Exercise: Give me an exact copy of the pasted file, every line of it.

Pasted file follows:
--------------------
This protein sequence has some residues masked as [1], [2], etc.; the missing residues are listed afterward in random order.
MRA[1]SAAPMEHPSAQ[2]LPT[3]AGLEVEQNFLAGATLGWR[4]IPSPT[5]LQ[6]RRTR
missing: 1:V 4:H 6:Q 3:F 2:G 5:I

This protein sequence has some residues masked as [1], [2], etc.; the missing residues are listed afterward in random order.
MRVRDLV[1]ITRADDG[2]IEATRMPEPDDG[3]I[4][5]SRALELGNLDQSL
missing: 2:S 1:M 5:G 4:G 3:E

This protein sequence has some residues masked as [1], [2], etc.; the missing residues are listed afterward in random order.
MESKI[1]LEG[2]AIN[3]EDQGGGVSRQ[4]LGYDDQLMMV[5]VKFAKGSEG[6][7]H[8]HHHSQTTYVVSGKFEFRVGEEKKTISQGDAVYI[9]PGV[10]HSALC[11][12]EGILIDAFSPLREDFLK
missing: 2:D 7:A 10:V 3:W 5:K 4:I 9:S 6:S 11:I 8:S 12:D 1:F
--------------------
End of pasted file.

This protein sequence has some residues masked as [1], [2], etc.; the missing residues are listed afterward in random order.
MRA[1]SAAPMEHPSAQ[2]LPT[3]AGLEVEQNFLAGATLGWR[4]IPSPT[5]LQ[6]RRTR
missing: 1:V 4:H 6:Q 3:F 2:G 5:I

This protein sequence has some residues masked as [1], [2], etc.; the missing residues are listed afterward in random order.
MRVRDLV[1]ITRADDG[2]IEATRMPEPDDG[3]I[4][5]SRALELGNLDQSL
missing: 2:S 1:M 5:G 4:G 3:E

This protein sequence has some residues masked as [1], [2], etc.; the missing residues are listed afterward in random order.
MESKI[1]LEG[2]AIN[3]EDQGGGVSRQ[4]LGYDDQLMMV[5]VKFAKGSEG[6][7]H[8]HHHSQTTYVVSGKFEFRVGEEKKTISQGDAVYI[9]PGV[10]HSALC[11][12]EGILIDAFSPLREDFLK
missing: 2:D 7:A 10:V 3:W 5:K 4:I 9:S 6:S 11:I 8:S 12:D 1:F